Rav Yair Kahn The Chosen Place In the Torah, there is no explicit mention of Yerushalayim as the location of the eternal location of the temple. Instead, the Torah refers to "the place that Hashem will choose". At the beginning of our parasha, the Torah prohibits bringing sacrifices on any altar other than the one located at the place that Hashem will choose. The end of the parasha discusses the three regalim; the festivals of Pesach, Shavuot and Sukkot when Yisrael are obligated to appear at the Temple in the place that Hashem will choose. All told, the phrase 'the place which Hashem will choose' appears in parashat Re'eh sixteen different times. Therefore, if we were to isolate a single theme of parashat Re'eh, it would no doubt be "the place that Hashem will choose," which ultimately refers to Yerushalayim. Parshat HaShavua - The Weekly Torah Reading
Rav Yair Kahn Zion Shall Be Redeemed with Justice “You shall appoint shoftim (judges) and shotrim (policemen) in all your gates” (16:18). 'Gates' is a reference to gates of cities. Therefore, the term 'all your gates' is an allusion to cities in Eretz Yisrael. From here we get the impression that the mitzva to appoint shoftim is exclusive to Eretz Yisrael. The Ramban initially agrees with this interpretation, however adds an important modification. Parshat HaShavua - The Weekly Torah Reading
Rav Yair Kahn The Speech of the Torah Parashat Ki Tetzei begins with a section known as “eshet yifat toar,” which deals with a warrior who wants to marry a captive woman. The Torah permits this woman, but only according to very specific guidelines, through which the woman is converted to Judaism. This section raises very serious philosophic and legal questions. Does this treatment of captives correspond to the Torah’s moral code? Should a vanquished woman be forced to marry her captor against her will? What legal validity does a forced conversion and marriage have? Parshat HaShavua - The Weekly Torah Reading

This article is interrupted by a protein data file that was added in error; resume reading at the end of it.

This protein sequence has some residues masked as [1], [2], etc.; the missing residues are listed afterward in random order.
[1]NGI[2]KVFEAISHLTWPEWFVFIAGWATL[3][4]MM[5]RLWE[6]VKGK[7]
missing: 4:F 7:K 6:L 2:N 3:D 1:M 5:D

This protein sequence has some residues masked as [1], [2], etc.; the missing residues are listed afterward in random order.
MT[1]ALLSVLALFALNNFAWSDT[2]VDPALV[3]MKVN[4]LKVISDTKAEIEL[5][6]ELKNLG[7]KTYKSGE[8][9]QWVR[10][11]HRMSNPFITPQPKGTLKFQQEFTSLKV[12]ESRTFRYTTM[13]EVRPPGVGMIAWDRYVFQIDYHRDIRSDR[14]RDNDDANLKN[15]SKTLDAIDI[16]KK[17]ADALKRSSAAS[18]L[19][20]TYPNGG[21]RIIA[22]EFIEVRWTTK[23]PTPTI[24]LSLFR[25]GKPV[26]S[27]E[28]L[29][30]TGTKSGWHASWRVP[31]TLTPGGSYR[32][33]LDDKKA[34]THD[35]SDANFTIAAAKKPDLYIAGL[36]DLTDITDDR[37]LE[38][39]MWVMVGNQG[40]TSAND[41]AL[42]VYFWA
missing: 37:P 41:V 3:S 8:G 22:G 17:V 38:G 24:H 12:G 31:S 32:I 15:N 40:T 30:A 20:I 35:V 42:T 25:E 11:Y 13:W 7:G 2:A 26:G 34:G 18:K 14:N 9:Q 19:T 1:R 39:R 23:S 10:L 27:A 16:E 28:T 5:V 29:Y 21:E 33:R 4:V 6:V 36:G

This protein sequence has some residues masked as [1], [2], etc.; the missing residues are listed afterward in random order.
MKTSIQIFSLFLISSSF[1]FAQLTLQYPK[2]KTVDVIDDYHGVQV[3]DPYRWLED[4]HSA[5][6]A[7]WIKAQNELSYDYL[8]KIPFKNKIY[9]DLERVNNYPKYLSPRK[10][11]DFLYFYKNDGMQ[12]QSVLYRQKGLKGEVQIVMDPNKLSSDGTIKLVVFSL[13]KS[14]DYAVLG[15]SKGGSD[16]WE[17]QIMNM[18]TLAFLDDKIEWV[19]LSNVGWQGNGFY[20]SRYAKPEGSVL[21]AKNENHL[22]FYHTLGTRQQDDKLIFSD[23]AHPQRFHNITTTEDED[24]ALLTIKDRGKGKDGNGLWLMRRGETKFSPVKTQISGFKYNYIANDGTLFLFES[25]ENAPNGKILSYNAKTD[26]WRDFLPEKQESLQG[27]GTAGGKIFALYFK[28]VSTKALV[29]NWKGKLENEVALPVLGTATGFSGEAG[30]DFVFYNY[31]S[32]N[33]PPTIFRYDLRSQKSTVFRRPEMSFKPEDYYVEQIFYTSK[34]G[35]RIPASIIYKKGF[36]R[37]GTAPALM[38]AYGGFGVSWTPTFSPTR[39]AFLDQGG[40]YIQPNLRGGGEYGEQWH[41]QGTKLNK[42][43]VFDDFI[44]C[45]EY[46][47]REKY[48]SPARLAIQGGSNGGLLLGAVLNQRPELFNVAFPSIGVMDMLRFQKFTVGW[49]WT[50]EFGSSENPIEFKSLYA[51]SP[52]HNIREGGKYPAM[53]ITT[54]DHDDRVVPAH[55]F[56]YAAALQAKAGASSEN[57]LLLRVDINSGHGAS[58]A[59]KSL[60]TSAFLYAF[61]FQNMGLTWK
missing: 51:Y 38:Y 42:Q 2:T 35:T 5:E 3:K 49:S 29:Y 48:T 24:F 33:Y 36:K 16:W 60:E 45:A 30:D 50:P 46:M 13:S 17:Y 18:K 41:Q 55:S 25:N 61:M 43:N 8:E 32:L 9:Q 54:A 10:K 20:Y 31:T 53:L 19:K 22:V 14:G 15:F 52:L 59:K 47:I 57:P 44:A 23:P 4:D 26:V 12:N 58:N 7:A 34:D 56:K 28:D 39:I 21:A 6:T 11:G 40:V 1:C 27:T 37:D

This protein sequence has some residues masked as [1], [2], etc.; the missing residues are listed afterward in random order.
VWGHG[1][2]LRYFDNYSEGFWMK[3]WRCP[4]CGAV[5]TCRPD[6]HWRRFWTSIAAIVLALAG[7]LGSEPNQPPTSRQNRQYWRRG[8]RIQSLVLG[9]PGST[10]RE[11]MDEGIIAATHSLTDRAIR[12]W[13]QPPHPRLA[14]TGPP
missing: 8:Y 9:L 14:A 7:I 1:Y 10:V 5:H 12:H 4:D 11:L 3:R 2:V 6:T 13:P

Rav Yair Kahn The Covenant of Moav The section of berakhot and kelalot – the list of blessings Yisrael will receive if they abide by the Torah and the curses they will receive if they do not, found in chapter 28 – concludes with the pasuk, “These are the terms of the covenant that Hashem commanded to Moshe to make with Bnei Yisrael in the land of Moav, aside from the covenant which he made with them at Chorev” (28:69). This pasuk connects the covenant of Chorev (Sinai), documented in Parashat Bechukotai (Vayikra 26), with the parallel section found in our parasha. Our study of the covenant of Moav will therefore begin with a brief review of the Sinai covenant. Parshat HaShavua - The Weekly Torah Reading
Rav Yair Kahn This Nation Will Rise Up Parshat HaShavua - The Weekly Torah Reading
Rav Yair Kahn Testimony for Bnei Yisrael Most of this week's parasha is comprised of a shira – a song or poem. This is a rare biblical phenomenon, which can be identified by its distinctive layout in the Torah scroll. Most of the Bible is broken into subsections either by a space or by beginning a new line, and the words within that subsection are written from the beginning of the line until the end. Shira, on the other hand is written in one of two formats. In Shirat Ha’azinu, each line is broken into two segments, and as a result, the shira looks like two columns. Parshat HaShavua - The Weekly Torah Reading
Rav Yair Kahn Revelation and Repentance Selichot and the Yom Kippur Service
Rav Yair Kahn Yosef the Hebrew Sichot Roshei Yeshiva
Rav Yair Kahn Moshe and the Giving of the Torah Immediately prior to the Asseret Ha-dibbrot (Ten Commandments), an enigmatic dialogue is recorded (19:21-25). Hashem orders Moshe to warn the nation not to attempt to catch a glimpse of Hashem. Standing at Sinai
Rav Yair Kahn The Ten Days of Repentance The Day of Repentance
Rav Yair Kahn Moshe: National Leader and Divine Representative The Exodus and Moshe
Rav Yair Kahn The Recitation of Hallel on Chanuka When we open Hilkhot Chanuka, we find, surprisingly enough, a presentation of all the halakhot of Hallel. If we had chosen a framework for these halakhot, we would have likely selected Hilkhot Tefilla, or perhaps we would have preferred Hilkhot Yom Tov. But the Rambam chose specifically Hilkhot Chanuka, which is quite puzzling. The Meaning of Chanuka

Pages